Thus the switch mechanism 1, under normal ambient conditions calling for refrigeration, will cycle the compressor 73 so as to maintain the proper temperature within the enclosure, without cycling the fan and, when the ambient conditions become such that refrigeration is no longer required, the entire system, including both the compressor and the fan, will be deenergized to prevent unpleasant conditions within the enclosure.

It is often desired in refrigeration systems, particularly room air conditioners, to provide a multispeed evaporator fan which normally operates at a low speed but which is continuously energized at a high speed or is cycled between a low and high speed to provide maximum cooling when necessary. FIGS. 4 and illustrate, in a somewhat schematic form, another embodiment of the present invention for providing such multispeed control. The embodiment of FIGS. 4 and 5 differs from that of FIGS. 1 through 3 in the configuration of the operating arm and the number and positioning of the sets of contacts. Therefore, in describing FIGS. 4 and 5, the same reference numerals have been applied to those parts which remain basically the same. The mechanism is the same in FIGS. 4 and 5, differing only in that it shows the switch in two of its positions.

Referring now to FIGS. 4 and 5, there is provided a first set of contacts 80 having a pair of stationary contacts 81 and 82 and a movable contact 83. The contact 81 includes a contact element 84 which is electrically and mechanically connected to a suitable terminal (not shown) SHOWN) by a stiff arm 85.

The contact 82 includes a contact element 86 mounted on a stiff conducting arm 87. The contact 83 includes a doublesided contact element 88 which is connected to a suitable terminal (not shown) by a spring arm or snap-acting arm 89, including a toggle element 90. A second set of contacts 91 is provided and includes a stationary contact 92, having a contact element 93 electrically and mechanically connected to a suitable terminal (not shown) by a stiff conducting arm 94; and a movable contact 95 having a contact element 96, electrically and mechanically connected to a suitable terminal (not shown) by a spring arm 97. There is a third set of contacts 98 which includes a stationary contact 99, having a contact element 100 mounted on and electrically connected to a stiff arm 87, and a movable contact 101, having a contact element 102 which is electrically and mechanically connected to a suitable terminal by a spring arm 103.

The operator 35a includes the base portion 36 and a somewhat modified contact operating arm 37a. The operating arm 370 includes a first portion or tang 104 which overlies the spring arm 97 and a second portion in tang 105 which overlies both the spring arm 89 and the spring arm 103.

Referring now to FIG. 8 there is illustrated an electrically schematic diagram similar to FIG. 7 showing suitable connections for an air conditioning system utilizing the switch mechanism of FIGS. 4 and 5 in which the evaporator fan 76 is driven from a multispeed motor 77a. One branch circuit extends from conductor 78 to conductor 79 through the contacts 92 and 95 of contact set 91 for energizing the compressor. The circuit for the evaporator fan motor 77a includes two branches. One of these extends through the contacts 81 and 83 of contact set 80 and then directly to the terminal of the motor 77a for providing high-speed operation of the motor.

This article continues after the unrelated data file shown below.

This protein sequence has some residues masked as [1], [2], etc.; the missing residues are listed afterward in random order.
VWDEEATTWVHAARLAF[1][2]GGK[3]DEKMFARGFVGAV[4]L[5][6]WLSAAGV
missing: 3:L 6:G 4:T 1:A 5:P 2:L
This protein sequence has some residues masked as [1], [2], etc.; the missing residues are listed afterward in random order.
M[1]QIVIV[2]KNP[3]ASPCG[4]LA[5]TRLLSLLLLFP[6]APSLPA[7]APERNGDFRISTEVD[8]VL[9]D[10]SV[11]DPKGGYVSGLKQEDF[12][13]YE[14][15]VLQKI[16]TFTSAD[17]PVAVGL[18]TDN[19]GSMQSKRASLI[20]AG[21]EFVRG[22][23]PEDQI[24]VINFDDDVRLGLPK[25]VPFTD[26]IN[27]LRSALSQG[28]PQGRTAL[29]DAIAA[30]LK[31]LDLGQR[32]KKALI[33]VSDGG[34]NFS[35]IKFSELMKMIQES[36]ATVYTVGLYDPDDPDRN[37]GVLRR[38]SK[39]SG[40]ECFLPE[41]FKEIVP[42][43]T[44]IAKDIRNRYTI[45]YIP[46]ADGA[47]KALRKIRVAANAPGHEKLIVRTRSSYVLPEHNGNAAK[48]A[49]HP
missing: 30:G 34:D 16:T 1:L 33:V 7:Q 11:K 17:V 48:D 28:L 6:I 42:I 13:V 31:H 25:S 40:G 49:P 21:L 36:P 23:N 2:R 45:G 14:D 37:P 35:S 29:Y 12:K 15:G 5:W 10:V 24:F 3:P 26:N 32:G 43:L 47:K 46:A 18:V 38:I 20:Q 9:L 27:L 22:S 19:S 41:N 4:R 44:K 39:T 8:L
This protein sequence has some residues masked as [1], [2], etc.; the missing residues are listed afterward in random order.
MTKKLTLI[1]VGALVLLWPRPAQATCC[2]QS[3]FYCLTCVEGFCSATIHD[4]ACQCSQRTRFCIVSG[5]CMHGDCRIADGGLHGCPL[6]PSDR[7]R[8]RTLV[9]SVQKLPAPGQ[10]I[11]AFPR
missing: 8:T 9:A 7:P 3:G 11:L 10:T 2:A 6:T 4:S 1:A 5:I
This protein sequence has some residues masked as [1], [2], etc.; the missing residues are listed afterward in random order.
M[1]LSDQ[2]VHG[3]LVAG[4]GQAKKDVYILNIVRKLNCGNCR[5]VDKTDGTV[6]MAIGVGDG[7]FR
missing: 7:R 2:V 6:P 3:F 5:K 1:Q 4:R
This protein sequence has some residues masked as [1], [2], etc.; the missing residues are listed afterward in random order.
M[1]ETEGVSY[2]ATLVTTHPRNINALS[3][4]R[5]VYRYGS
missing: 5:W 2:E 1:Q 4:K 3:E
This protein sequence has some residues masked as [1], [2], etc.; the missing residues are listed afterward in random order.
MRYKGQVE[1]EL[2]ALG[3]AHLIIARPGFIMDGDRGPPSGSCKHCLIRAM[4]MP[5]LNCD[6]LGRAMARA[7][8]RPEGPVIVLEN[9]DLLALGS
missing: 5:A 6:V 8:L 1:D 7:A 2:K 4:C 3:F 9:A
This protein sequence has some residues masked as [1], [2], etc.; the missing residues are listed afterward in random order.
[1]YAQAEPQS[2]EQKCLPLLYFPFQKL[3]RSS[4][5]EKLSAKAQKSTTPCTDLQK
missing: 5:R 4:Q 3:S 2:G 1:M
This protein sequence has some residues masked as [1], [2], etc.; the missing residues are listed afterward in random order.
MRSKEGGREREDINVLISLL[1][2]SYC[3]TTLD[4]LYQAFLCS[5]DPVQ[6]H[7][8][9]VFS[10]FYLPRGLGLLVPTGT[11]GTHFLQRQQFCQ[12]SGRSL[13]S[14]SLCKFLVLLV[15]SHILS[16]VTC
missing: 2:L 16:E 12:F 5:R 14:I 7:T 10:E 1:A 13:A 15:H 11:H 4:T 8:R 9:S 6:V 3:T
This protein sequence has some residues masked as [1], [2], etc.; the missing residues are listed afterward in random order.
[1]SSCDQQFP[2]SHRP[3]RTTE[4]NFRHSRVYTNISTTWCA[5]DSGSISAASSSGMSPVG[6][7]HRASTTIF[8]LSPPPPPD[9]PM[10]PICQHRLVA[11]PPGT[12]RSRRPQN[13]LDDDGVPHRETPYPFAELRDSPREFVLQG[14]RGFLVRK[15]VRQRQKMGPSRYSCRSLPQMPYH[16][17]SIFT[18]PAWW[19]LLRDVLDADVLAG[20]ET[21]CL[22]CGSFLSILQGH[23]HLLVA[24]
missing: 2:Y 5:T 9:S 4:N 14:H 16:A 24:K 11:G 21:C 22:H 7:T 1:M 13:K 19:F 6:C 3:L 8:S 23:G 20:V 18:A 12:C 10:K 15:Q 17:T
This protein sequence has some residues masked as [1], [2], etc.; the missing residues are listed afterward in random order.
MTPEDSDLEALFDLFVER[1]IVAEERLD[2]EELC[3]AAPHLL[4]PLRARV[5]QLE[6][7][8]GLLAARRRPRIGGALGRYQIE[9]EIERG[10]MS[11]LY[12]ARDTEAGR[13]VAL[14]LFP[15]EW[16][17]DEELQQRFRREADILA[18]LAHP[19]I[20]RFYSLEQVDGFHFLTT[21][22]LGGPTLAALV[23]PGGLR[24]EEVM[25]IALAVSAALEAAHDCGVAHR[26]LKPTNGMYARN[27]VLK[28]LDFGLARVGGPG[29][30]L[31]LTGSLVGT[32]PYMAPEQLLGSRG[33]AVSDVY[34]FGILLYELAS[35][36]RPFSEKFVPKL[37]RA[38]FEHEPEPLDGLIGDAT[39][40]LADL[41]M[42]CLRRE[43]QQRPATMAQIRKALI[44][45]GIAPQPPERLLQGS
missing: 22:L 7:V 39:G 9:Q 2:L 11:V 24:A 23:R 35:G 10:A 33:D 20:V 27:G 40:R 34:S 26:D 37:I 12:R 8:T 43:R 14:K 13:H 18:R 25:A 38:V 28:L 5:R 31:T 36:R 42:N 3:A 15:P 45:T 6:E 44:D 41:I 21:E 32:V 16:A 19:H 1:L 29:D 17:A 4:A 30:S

The other branch circuit extends through the contacts 82 and 83 of the contact set and the contacts 99 and 101 of the contact set 98, and then to the terminal of motor 770 for providing low-speed operation. Thus the contact set 91 controls energization of the compressor 23, the contact set 80 controls the speed of operation of the fan motor 77a and the contact set 98 is effective selectively to energize the motor 77a, but only when the contact set 80 is positioned for lowspeed operation.

The spacing of the tangs or operating arm portions 104 and 105 are coordinated with the spacing of the spring arms 97, 89 and 103 to provide the desired operation of the air conditioning system. For purposes of briefly describing this motor operation assume that the compressor is energized and the fan is connected for energization for high-speed operation to provide maximum cooling. For this condition the operator 35 is in its extreme clockwise position, not shown, so that the contacts 92 and 95 are closed, the contacts 81 and 83 are closed and the contacts 99 and 101 are closed. Asthe enclosure begins to cool and the temperature sensed by the bulb 57 drops, the operator 35a will pivot in a counterclockwise direction. This causes the tang 105 to relax the force exerted on spring arm 89, and the toggle element snaps the arm 89 downwardly. This disconnects the contacts 81 and 83 ahd connects the contacts 82 and 83, as shown in FIGS. 5 and 8. This shifts the connection for the fan motor 77a to its low-speed terminal, as contact set 98 is closed, and the fan will begin operation at lower speed. If at this time the temperature of the air discharged from the evaporator into the enclosure rises, the operator 35a will be pivoted in its other or clockwise direction and move the contact 83 out of engagement with the contact 82 and back into engagement with the contact 81, to again provide high-speed operation of the fan. Thus, the fan will provide maximum cooling until a temperature within the enclosure is reached at which the desired temperature may be maintained by cycling of the compressor, coupled to a lowspeed fan operation.